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Sault moulding producer acquired by Brampton company

Fibrestick Manufacturing sold to Weston Wood Solutions

The ownership has changed, and the plant has a new name on its sign, but operations will largely stay the same at Fibrestick Manufacturing.

Now operating under the Weston Wood Solutions banner, the Sault Ste. Marie plant manufactures products for the residential and commercial construction industry out of medium-density fibreboard (MDF), including mouldings, doorjambs and other components.

Weston acquired the 10,000-square-foot facility in June to complement its Brampton-based operation, which makes and distributes value-added wood and wood-related products for the market.

Ryan Connolly, who has owned the Sault business since 2006, said he was approached by Weston several months ago with a request to manufacture some products for them, and it eventually evolved into an acquisition.

“The administration portion of the business has changed quite a bit because, of course, we’re integrated with their offices in Toronto,” Connolly said. “But as far as the rest – the men, and the shop, and all that – it’s running the same as it always was.”

Over the decade-plus he’s helmed the business, Connolly has grown its client list to 15 from just two, and has grown its staff to 18 from four.

Under new ownership, Connolly expects to see even more growth.

“New products will be brought on and, over time, they plan on expanding the business significantly,” he said.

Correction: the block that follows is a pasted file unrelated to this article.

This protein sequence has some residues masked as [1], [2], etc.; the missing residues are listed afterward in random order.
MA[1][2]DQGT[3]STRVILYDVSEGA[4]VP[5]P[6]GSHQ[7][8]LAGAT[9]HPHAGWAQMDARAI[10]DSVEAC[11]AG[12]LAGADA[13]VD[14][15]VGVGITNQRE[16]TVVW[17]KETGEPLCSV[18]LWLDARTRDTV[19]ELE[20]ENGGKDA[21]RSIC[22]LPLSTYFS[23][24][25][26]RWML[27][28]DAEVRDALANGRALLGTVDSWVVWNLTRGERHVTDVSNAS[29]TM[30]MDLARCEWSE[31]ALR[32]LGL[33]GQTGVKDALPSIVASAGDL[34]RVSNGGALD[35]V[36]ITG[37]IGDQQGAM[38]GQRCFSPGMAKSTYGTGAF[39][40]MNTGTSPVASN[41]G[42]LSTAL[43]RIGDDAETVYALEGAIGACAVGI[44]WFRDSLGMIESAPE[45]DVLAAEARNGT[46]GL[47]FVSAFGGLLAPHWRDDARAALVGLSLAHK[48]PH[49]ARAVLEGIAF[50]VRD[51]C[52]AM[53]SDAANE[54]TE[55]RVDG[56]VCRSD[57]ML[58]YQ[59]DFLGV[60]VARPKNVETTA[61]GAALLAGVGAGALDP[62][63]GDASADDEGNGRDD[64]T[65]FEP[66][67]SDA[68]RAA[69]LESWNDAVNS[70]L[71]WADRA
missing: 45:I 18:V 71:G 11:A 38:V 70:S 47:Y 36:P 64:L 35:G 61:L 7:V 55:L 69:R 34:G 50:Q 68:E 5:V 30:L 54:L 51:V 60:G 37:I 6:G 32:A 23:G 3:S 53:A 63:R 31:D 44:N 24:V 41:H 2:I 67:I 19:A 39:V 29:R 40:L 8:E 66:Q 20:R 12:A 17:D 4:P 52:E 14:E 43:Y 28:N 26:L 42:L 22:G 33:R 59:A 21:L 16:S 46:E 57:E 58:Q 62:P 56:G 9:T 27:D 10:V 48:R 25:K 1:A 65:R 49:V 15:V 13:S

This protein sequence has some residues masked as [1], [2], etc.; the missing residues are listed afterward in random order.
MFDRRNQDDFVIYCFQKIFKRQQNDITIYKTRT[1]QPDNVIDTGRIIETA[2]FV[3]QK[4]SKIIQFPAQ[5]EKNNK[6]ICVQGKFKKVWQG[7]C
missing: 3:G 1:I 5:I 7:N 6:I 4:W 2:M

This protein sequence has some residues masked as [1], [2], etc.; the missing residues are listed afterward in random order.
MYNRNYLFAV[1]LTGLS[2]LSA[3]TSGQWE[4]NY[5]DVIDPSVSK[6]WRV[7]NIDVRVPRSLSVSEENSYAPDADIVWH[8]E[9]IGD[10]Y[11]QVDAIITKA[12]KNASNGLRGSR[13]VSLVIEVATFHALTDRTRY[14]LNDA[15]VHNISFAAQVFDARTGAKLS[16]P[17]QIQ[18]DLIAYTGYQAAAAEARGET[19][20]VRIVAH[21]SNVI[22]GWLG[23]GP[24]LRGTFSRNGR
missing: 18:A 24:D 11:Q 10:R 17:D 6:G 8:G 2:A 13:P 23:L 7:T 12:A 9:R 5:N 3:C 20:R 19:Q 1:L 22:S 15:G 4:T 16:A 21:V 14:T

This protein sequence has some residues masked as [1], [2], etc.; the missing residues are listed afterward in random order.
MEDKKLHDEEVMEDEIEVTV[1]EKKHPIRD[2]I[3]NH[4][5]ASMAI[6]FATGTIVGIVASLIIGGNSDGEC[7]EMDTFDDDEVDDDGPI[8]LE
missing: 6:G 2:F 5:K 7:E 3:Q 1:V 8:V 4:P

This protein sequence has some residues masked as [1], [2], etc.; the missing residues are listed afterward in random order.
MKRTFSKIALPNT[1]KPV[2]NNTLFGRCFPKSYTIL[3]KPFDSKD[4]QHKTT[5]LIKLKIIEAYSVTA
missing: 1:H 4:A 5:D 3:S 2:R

That includes more employees and a larger facility, as the current plant is “busting at the seams.”

A leading player in the wood industry, Weston has received recognition five years in a row as one of Canada’s fastest-growing companies in the Growth 500 list, and has been a repeat winner of Canada’s Best Managed Companies program since 2016.

Weston president Alan Lechem said Fibrestick would be a welcome addition to its portfolio.

“As proud Canadians, we are delighted to work with the team in Sault Ste. Marie to build upon their successes, and provide additional local employment opportunities,” Lechem said in a news release.

“This acquisition enhances our portfolio of finger joint, laminated veneer lumber and composite millwork products, and complements the company’s extensive global sourcing with quick-turnaround domestic manufacturing capability.”

Connolly said part of Fibrestick’s appeal is its close proximity to the nearby Arauco plant, where Fibrestick sources its raw materials.

Arauco has been an excellent partner to work with, he said, and has been more than helpful in navigating the transition.

As new products come online, and production capacity increases, Connolly expects that the Sault plant will need to source additional quantities of material from Arauco.

“It’s a win-win for both Weston and Arauco, in the long term, having the plants side by side,” Connolly said.

Though he’ll be staying on with the newly branded company, Connelly said that hanging up the Fibrestick name after 25 years in business is slightly bittersweet for him.

But overall, he believes the acquisition will be a positive move for the longevity of the company and its staff.

“I think it’s really good for Fibrestick,” Connolly said. “Now we’re into a bigger company, it’ll be more stable for long-term growth. It’s very good for Fibrestick, a very good thing for the employees.”